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Critical care in the developing world - a challenge for us all


The rapid economic growth in parts of the developing world is being accompanied by an expansion of critical care. Hurdles to expansion include lack of critical care training for healthcare workers. This is coupled with a need for a huge number of healthcare workers due to the high populations of countries such as China and India. Intensivists in the developed world can and should help.

The paper in the previous issue by Du and colleagues [1] describing critical care in China illustrates the increasing recognition and provision of critical care that follows economic development. Given that the two countries with the most rapid economic development, China and India, are also the two most populous countries in the world, this translates into a huge potential demand for critical care.

There are, however, a number of hurdles that need to be overcome in order to develop high quality intensive care, and the sheer size of the problem is mind-boggling: there are close to 2.9 million hospital beds in China. Current nursing provision in China is low, with a nurse:bed ratio of 1.37-2.02:1. This compares unfavourably with Western Europe, where 65% of ICUs surveyed in 1996 reported higher ratios [2]. Moreover, critical care training of both nurses and doctors is limited. The authors highlight the fact that, while knowledge of state of the art advances is relatively easily acquired from conferences, basic knowledge and skills are inadequately taught.

Are these problems just for our colleagues in the developing world to deal with? The answer surely must be 'no'. Patients are patients whatever their nationality and, as such, we have a responsibility to help improve care beyond the confines of our own ICUs. So, how can we help? First we have to understand the problem by seeking more data on critical care outside developed countries. Papers such as that by Du and colleagues are a useful starting point and should be encouraged by journal editors. A worldwide registry of ICUs could provide even more useful and detailed data and a collaborative project to develop such a registry is currently underway [3]. Second, we can make educational material more widely available. This requires a change in attitude to intellectual property and sharing of resources. Why teach a handful of trainees in your unit when you could teach hundreds across the world? Why do we hand over copyright of book chapters to publishers with commercial interests when we could reach far more people by posting the chapters on the internet? Open access journals are a step in the right direction but, for developing countries, the emphasis may be in the wrong place. Research articles in Critical Care, for example, are free but review articles, which are probably of greater use to those requiring basic training, attract a fee. Third, we can try to make our teaching in developing countries more context specific. For example, there is little point in teaching about the latest ventilation modes if a basic understanding of ventilation is lacking.

However, all our efforts will be in vain if those who we train do not stay in their own countries. Migration, while addressing the systematic shortfall of staff in developed countries, is one of the underlying causes for the shortfall of healthcare workers in developing countries. The United States, for example, currently trains 30% too few doctors to meet its own needs and ≥ 25% of doctors in Canada, New Zealand, USA and UK were trained abroad [4]. We should tell our politicians that this is not acceptable.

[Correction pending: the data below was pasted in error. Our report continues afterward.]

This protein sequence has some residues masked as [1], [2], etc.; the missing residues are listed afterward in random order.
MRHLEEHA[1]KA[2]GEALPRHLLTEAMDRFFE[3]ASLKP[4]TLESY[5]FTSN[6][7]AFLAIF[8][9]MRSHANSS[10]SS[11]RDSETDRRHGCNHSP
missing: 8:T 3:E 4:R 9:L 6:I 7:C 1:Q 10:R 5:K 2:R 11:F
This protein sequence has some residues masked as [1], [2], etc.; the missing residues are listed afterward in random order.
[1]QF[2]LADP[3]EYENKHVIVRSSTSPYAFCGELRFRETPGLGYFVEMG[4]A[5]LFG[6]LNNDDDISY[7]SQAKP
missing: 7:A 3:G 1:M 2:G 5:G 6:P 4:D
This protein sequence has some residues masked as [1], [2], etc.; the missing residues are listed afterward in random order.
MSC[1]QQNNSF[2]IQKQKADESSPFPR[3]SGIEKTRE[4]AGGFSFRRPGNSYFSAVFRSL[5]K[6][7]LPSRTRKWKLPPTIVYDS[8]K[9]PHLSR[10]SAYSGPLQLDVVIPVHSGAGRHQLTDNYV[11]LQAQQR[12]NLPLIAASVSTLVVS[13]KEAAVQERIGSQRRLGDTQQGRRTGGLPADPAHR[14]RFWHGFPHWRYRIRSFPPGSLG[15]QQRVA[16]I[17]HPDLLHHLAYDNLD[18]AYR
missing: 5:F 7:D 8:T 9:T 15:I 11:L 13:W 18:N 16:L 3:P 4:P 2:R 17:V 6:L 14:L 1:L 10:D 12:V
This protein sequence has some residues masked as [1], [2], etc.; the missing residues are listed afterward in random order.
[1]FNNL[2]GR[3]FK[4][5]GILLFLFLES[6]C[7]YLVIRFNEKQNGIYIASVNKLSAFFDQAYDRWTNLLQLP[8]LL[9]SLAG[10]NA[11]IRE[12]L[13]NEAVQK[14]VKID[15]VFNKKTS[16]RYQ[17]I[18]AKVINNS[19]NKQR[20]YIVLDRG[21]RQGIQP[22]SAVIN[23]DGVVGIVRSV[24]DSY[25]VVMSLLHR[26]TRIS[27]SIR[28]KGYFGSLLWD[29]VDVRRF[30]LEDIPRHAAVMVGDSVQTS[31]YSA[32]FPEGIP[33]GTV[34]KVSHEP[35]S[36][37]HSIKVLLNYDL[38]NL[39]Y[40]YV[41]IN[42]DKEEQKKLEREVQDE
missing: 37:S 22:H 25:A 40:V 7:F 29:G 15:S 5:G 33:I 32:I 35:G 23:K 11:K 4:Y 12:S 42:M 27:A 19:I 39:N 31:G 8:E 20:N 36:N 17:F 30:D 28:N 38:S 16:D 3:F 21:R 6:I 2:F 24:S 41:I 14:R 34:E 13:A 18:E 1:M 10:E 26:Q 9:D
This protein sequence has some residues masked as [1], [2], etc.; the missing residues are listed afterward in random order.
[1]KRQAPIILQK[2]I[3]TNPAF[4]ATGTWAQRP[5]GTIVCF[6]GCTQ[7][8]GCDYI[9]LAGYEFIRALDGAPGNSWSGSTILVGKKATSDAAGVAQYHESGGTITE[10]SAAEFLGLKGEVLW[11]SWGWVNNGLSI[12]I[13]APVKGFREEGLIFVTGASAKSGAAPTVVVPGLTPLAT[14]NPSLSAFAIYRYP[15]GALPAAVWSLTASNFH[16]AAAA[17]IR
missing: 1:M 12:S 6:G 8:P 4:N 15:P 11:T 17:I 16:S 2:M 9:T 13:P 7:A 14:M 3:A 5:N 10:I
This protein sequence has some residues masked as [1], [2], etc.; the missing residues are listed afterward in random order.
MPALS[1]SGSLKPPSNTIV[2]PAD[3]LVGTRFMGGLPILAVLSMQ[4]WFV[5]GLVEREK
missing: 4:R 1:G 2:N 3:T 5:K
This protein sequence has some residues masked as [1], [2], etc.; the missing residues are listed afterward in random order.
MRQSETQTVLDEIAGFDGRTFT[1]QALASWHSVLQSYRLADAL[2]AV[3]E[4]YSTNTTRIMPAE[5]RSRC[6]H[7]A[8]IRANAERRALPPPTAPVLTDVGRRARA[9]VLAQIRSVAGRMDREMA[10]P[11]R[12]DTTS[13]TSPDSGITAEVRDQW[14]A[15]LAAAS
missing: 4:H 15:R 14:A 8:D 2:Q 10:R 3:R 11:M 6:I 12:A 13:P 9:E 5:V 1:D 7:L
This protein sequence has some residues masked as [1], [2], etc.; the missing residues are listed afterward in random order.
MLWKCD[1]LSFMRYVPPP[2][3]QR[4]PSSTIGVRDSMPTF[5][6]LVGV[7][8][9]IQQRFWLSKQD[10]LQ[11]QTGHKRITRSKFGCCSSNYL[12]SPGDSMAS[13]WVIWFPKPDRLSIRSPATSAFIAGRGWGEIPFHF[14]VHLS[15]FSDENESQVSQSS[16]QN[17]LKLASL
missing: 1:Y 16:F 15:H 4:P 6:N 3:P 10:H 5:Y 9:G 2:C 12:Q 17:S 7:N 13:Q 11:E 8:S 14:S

Finally, Du and colleagues article illustrates the huge inequality that exists in many developing countries. In China the government covers only about 20% of healthcare costs. As the daily hospital cost for a patient with severe sepsis is US$502 and the mean annual income in rural areas is only US$697, it is obvious that critical care is out of the reach of the majority. This does not mean that we cannot help. As acute care specialists we can contri bute to education in acute care as well as intensive care. Initiatives such as the Global Healthcare Workforce Alliance [5] are currently working to minimize the deficiency of 4.3 million healthcare workers in developing countries. With a high proportion of deaths in these countries resulting from acute illness or injury, acute care surely should have a place in the curriculum.


  1. 1.

    Du B, Xi X, Chen D, Peng J, on behalf of China Critical Care Clinical Trial Group (CCCCTG): Clinical review: Critical care medicine in china mainland. Crit Care 2010, 14: 206. 10.1186/cc8222

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    Depasse B, Pauwels D, Somers Y, Vincent JL: A profile of European ICU nursing. Intensive Care Med 1998, 24: 939-945. 10.1007/s001340050693

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    World Health Organization: The Global Shortage of Health Workers and its Impact.[]

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Correspondence to Charles D Gomersall.

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The author declares that they have no competing interests.

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Gomersall, C.D. Critical care in the developing world - a challenge for us all. Crit Care 14, 131 (2010).

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  • Critical Care
  • Acute Care
  • Healthcare Worker
  • Rapid Economic Growth
  • Open Access Journal